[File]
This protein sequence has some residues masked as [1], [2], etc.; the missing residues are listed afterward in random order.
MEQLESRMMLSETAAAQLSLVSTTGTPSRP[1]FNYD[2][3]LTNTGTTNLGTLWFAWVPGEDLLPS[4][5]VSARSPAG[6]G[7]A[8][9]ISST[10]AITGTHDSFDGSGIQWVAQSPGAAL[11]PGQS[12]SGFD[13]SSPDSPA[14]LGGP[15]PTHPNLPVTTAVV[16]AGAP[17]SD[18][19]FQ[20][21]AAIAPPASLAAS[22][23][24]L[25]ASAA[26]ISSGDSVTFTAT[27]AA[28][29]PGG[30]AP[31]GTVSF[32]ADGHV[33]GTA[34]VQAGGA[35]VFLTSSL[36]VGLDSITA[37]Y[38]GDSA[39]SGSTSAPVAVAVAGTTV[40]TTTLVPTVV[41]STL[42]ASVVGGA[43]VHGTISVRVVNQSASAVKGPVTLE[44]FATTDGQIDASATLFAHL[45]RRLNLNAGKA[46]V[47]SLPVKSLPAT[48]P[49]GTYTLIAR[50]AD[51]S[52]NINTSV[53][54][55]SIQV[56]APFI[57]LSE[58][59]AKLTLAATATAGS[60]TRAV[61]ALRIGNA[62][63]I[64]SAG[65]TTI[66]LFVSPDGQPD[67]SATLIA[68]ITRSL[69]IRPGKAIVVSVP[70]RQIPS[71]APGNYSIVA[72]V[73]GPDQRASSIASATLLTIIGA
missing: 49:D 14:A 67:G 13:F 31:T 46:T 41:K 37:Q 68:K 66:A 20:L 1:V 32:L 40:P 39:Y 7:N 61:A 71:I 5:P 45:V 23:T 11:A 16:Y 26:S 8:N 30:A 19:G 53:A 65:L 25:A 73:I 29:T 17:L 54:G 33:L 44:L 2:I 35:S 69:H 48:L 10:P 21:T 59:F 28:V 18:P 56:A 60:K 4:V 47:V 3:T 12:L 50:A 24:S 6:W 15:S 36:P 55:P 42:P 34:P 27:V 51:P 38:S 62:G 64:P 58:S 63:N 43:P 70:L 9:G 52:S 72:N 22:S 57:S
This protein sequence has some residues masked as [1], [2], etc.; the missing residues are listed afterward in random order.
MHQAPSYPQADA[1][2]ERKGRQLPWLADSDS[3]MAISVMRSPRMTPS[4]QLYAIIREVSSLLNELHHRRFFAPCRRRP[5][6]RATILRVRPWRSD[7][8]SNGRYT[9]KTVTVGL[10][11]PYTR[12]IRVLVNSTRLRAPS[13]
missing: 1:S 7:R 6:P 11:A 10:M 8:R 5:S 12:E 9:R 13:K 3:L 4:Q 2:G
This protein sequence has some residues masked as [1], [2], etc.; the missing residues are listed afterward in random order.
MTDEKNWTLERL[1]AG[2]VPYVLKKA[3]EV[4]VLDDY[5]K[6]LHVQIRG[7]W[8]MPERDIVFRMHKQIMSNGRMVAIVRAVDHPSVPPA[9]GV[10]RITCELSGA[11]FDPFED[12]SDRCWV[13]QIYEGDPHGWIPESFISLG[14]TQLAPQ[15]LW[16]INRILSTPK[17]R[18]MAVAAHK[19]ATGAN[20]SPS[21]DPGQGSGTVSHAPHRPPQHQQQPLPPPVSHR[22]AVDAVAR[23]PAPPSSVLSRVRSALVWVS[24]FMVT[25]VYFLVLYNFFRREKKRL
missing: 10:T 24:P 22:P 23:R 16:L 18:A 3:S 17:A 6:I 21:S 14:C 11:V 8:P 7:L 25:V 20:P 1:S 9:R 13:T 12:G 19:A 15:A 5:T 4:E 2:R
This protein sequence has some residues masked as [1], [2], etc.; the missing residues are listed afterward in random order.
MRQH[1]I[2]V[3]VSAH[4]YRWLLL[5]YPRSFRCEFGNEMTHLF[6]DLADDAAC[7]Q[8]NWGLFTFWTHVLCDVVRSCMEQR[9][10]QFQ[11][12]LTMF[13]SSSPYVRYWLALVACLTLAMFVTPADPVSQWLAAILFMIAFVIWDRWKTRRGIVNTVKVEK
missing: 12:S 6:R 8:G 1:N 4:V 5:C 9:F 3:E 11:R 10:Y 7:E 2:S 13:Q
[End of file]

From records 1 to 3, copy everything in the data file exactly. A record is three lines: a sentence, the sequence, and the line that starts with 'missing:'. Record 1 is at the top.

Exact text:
This protein sequence has some residues masked as [1], [2], etc.; the missing residues are listed afterward in random order.
MEQLESRMMLSETAAAQLSLVSTTGTPSRP[1]FNYD[2][3]LTNTGTTNLGTLWFAWVPGEDLLPS[4][5]VSARSPAG[6]G[7]A[8][9]ISST[10]AITGTHDSFDGSGIQWVAQSPGAAL[11]PGQS[12]SGFD[13]SSPDSPA[14]LGGP[15]PTHPNLPVTTAVV[16]AGAP[17]SD[18][19]FQ[20][21]AAIAPPASLAAS[22][23][24]L[25]ASAA[26]ISSGDSVTFTAT[27]AA[28][29]PGG[30]AP[31]GTVSF[32]ADGHV[33]GTA[34]VQAGGA[35]VFLTSSL[36]VGLDSITA[37]Y[38]GDSA[39]SGSTSAPVAVAVAGTTV[40]TTTLVPTVV[41]STL[42]ASVVGGA[43]VHGTISVRVVNQSASAVKGPVTLE[44]FATTDGQIDASATLFAHL[45]RRLNLNAGKA[46]V[47]SLPVKSLPAT[48]P[49]GTYTLIAR[50]AD[51]S[52]NINTSV[53][54][55]SIQV[56]APFI[57]LSE[58][59]AKLTLAATATAGS[60]TRAV[61]ALRIGNA[62][63]I[64]SAG[65]TTI[66]LFVSPDGQPD[67]SATLIA[68]ITRSL[69]IRPGKAIVVSVP[70]RQIPS[71]APGNYSIVA[72]V[73]GPDQRASSIASATLLTIIGA
missing: 49:D 14:A 67:G 13:F 31:T 46:T 41:K 37:Q 68:K 66:A 20:L 1:V 32:L 40:P 39:Y 7:N 61:A 71:I 5:P 45:V 23:T 11:A 16:Y 26:S 8:N 30:A 19:G 53:A 65:L 25:A 73:I 29:T 17:L 54:G 33:L 44:L 2:I 35:S 69:H 48:L 10:P 21:T 59:F 28:V 18:P 56:A 60:K 4:V 47:V 3:T 12:L 50:A 24:S 6:W 15:S 36:P 55:P 42:P 34:P 27:V 51:P 38:S 62:G 64:P 58:S 63:N 43:P 70:L 9:G 52:S 72:N 22:S 57:S
This protein sequence has some residues masked as [1], [2], etc.; the missing residues are listed afterward in random order.
MHQAPSYPQADA[1][2]ERKGRQLPWLADSDS[3]MAISVMRSPRMTPS[4]QLYAIIREVSSLLNELHHRRFFAPCRRRP[5][6]RATILRVRPWRSD[7][8]SNGRYT[9]KTVTVGL[10][11]PYTR[12]IRVLVNSTRLRAPS[13]
missing: 1:S 7:R 6:P 11:A 10:M 8:R 5:S 12:E 9:R 13:K 3:L 4:Q 2:G
This protein sequence has some residues masked as [1], [2], etc.; the missing residues are listed afterward in random order.
MTDEKNWTLERL[1]AG[2]VPYVLKKA[3]EV[4]VLDDY[5]K[6]LHVQIRG[7]W[8]MPERDIVFRMHKQIMSNGRMVAIVRAVDHPSVPPA[9]GV[10]RITCELSGA[11]FDPFED[12]SDRCWV[13]QIYEGDPHGWIPESFISLG[14]TQLAPQ[15]LW[16]INRILSTPK[17]R[18]MAVAAHK[19]ATGAN[20]SPS[21]DPGQGSGTVSHAPHRPPQHQQQPLPPPVSHR[22]AVDAVAR[23]PAPPSSVLSRVRSALVWVS[24]FMVT[25]VYFLVLYNFFRREKKRL
missing: 10:T 24:P 22:P 23:R 16:L 18:A 3:S 17:A 6:I 21:S 14:C 11:V 8:P 7:L 25:V 20:P 1:S 9:R 13:T 12:G 19:A 15:A 5:T 4:E 2:R